ARE LIBERTARIANS EXTREME ?
I had an interesting exchange with my prolific counterpart at Prometheus 6
on the nature of libertarianism that was sparked by comments made by Brad DeLong
and John Constantine
I commented on Prometheus 6's site:
Speaking for the Libertarians, if such a thing is possible, most are *not* as extreme as Murray Rothbard's zero regulation " anarcho-capitalism".
Most libertarians broadly defined and thinkers who influenced them including Ayn Rand, Friedrich von Hayek, Milton Friedman and the " Chicago School" of Economics generally acknowledge the value of the rule of law and an orderly if sharply limited government. Not buying into government ownership of Amtrak or confiscatory tax rates is not to be equated with a desire to restore feudalism or become a gun-totin'warlord in a Hobbesian fight to the finish.
I understand that. My point, or John Constantine's with which I agree, is that the results of paring the government back to the point that your average libertarian-on-the-street promotes will result in social chaos.
Your problem is that the meaning of "libertarian" has been hijacked just as surely as the true meaning of "conservative" has been. We live in an age of extremists, Mark. Though for different reasons than Dickens, we can just as surely call this "the best of times, the worst of times."
Part of this debate revolves around whether we are discussing " Libertarians " or " libertarians". The former are usually adherents of the Libertarian Party
or are self-described, closed system Objectivists
( some irony to this as Ayn Rand repudiated the Libertarians and their guru Murray Rothbard
) clustered around Dr. Leonard Peikoff
, Rand's heir and successor. Both groups, despite their differences tend to promote a systemic and uncompromisingly radicals-for-capitalism critique of American society. Whatever their intellectual, moral or cultural influence, large-case " L " Libertarians have next to none politically - even Congressman Ron Paul
has switched back to the Republicans.
The reason for this is that their uncompromising, all-or-nothing, philosophical position is poorly suited for the American legislative process and their Free-market vision, however laudable, would be a total shock to the average American if suddenly enacted in toto. In a democratic society a libertarian legal-economic framework must be supported by a wider acceptance of libertarian values, an ethic of freedom and it's corrollary of personal responsibility. America has made tremendous strides since 1980 in terms of elevating Freedom and Free markets to pride of place but I would suggest that as a whole, we are still somewhat lacking in the self-responsibility department. Wanting low taxes and unlimited information, entertainment and educational choices combined with massive middle-class entitlement spending and government regulation of pornography, "hate speech", campaign commercials, abortion and prayer is not merely unreasonable - it's schizophrenic.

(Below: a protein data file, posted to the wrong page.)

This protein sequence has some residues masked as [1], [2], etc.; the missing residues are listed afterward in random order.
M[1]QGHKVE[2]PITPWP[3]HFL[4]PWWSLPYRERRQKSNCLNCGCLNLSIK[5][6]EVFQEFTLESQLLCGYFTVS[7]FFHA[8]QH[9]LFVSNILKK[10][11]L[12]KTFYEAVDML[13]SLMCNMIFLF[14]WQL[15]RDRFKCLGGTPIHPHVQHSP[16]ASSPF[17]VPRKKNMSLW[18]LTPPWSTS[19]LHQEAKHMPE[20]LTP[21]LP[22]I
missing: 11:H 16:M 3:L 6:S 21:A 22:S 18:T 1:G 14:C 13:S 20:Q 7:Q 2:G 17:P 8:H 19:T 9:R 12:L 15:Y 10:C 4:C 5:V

That's why I am a libertarian, small case " l ". Moving America in the direction of greater freedom in the sphere of economics and politics requires a sense of realism about the workings of our Constitutional democracy and no small measure of patience. Like Ronald Reagan we need to be prepared at times to take half or even a quarter of a loaf so long as we have the persistence to return to the bargaining table later on for more. There will also be a finite limit to the public acceptance to the extent of Free-Market prescriptions, most of which will sell themselves if enacted in a reasonable format. The electorate is simply not going to tolerate seeing examples of extreme Third World style poverty in a nation as rich as America regardless of how much screwed up individuals may have brought their condition upon themselves. And if we advocates of Liberty try to force that issue in the name of ideological purity the electorate will swing Leftward to folks whose agenda has a lot more to do with social control and maximizing their political power than actually helping the poor move upward.
Most libertarians are Republicans for the same reason that most socialists are Democrats instead of Greens. It's better to work within a larger party-coalition and lose some battles ( outside of the tax cut libertarians aren't doing so hot in the GOP lately - and even the tax cuts aren't what we'd like them to be) than to lose chronically as marginalized outsiders. An acceptance of a permanent but narrowly tailored social safety net constructed on libertarian principles that emphasize opportunity rather than governmental dependence is certainly far more palatable than someday reading Cato Institute reports on the wastefulness of President Hillary Clinton's new Department of National Child Care.
So, John Constantine is wrong to equate most libertarians, certainly a more numerous group by far than Libertarians, with fanatical idealists who would unleash some kind of wild anarchy. ( Frankly, I don't even think that description applies to most members of the Libertarian Party or Objectivists either). Perhaps the more pragmatic libertarians need to, as Prometheus suggested, speak up a bit louder than our more ideologically rigid cousins.
That way at least, we will be less likely to be confused with Men of Straw.